These deductions are specific kinds of deductions that lower your income before the adjusted gross income is computed. It comprises items like alimony payments, loss incurred on sale of a property and educational expenditures. As these deductions are usually deducted from your taxable income, they are beneficial to you as they lower your overall tax burden.

Mortgage Interest Deduction

You are eligible for this deduction if you pay certain kinds of interest. Interest deductions have the effect of lowering your amount of income that is subject to tax. There are 2 main kinds of interest deductions that are available on your home mortgage interest or home equity loan interest and margin account interest. Mortgage deductions are allowed as a means of encouraging home ownership and investment activities. However, there are some restrictions on mortgage interest deductions.

You are required to itemize for claiming either of the above deductions, and investment-related expenses and margin account interest can only be deducted for amounts that exceed 2% of your adjusted gross income. Moreover, interest expense on margin loans is only tax deductible if the loan was used to acquire taxable investments, and your deduction is restricted to net investment income. However, if you meet these conditions, you can lower or even eliminate your taxable income given an adequate amount of interest has been paid.

Deductions on Charitable Contributions

These are itemized deductions that you can claim when you donate to charities. The Charitable Contribution Deduction enables you to deduct all your contributions to eligible charitable contributions of property and cash with some limitations. However, they are required to be listed on Schedule A of the 1040.

Deductions on charitable contributions enable you to donate significant charitable gifts and benefit from a sizeable tax deduction. The deduction will be permitted in the year in which the donations are made. The rules in place for deducting these gifts may be complicated in some scenarios. If you have questions or queries about the deductibility of your charitable gifts, download the instructions for Schedule A off the IRS website.

Student Loan Interest Deductions

This is the deduction that enables you to pay for your education expenses. If you have claimed an education tax credit, you are still eligible for claiming Student Loan Interest Deduction. In case you have started repaying your student loans, you can lower your taxable income by as much as $2,500 of your student loan interest that you have paid on behalf of your dependent or spouse.

Tax deduction on student loan interest is an example of “above-the-line” deduction (discussed above), which means that you don’t have to itemize deductions for claiming it. To be eligible for tax deduction, the student loan on which you are paying interest has to be a commercial loan obtained solely for the purpose of paying for your educational expenses. The loan is applicable only to students who have enrolled at least half-time in a degree program. The student can only be your dependent or spouse.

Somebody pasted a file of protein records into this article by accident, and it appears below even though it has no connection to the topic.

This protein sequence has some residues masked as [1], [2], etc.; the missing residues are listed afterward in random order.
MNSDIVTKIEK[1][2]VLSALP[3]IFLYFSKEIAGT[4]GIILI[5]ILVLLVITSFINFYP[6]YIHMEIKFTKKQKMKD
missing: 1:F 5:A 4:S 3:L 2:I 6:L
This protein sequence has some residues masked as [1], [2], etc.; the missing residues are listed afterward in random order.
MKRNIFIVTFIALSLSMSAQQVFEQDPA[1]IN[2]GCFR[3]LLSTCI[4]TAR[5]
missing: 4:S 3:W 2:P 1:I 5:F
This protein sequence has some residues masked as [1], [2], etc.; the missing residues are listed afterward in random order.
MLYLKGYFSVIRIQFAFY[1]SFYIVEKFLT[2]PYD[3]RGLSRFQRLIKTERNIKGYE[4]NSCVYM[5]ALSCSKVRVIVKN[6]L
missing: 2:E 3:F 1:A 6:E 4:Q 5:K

In 2016, the deductible amount declined, at an adjusted gross income (AGI) of $65,000 or at an amount of $130,000 if you are married and filing jointly. While at an AGI of $80,000 or, $160,000 if you are married and filing jointly, or higher, the deduction was not available.

Expenses that are eligible for Student Loan Interest Deduction are the aggregate expenses of attending an eligible educational establishment, including grad school. These expenses are as follows:

  • Fee and tuition
  • Books, supplies and equipment
  • Room and boarding
  • Other related costs like transportation

Tax-Deductible Car Miles

In case you use your car for eligible business, charitable or medical purposes, you may deduct your vehicle related expenses. For your owned or leased vehicle, you have the option of deducting either the standard rate per mile driven or actual costs. If you have a leased vehicle, and opt to use the standard mileage rates, you must use the standard rates over the life of the lease.

Along with standard mileage rates, you also have the option of deducting parking and tolls costs while using your car for 1 of the approved purposes. These are considered separate tax deductions. However, in case you have already claimed depreciation expense, you are not allowed to deduct parking and tolls charges. Moreover, standard mile rates are not eligible for vehicles that are used as equipment, or for more than 4 vehicles used simultaneously.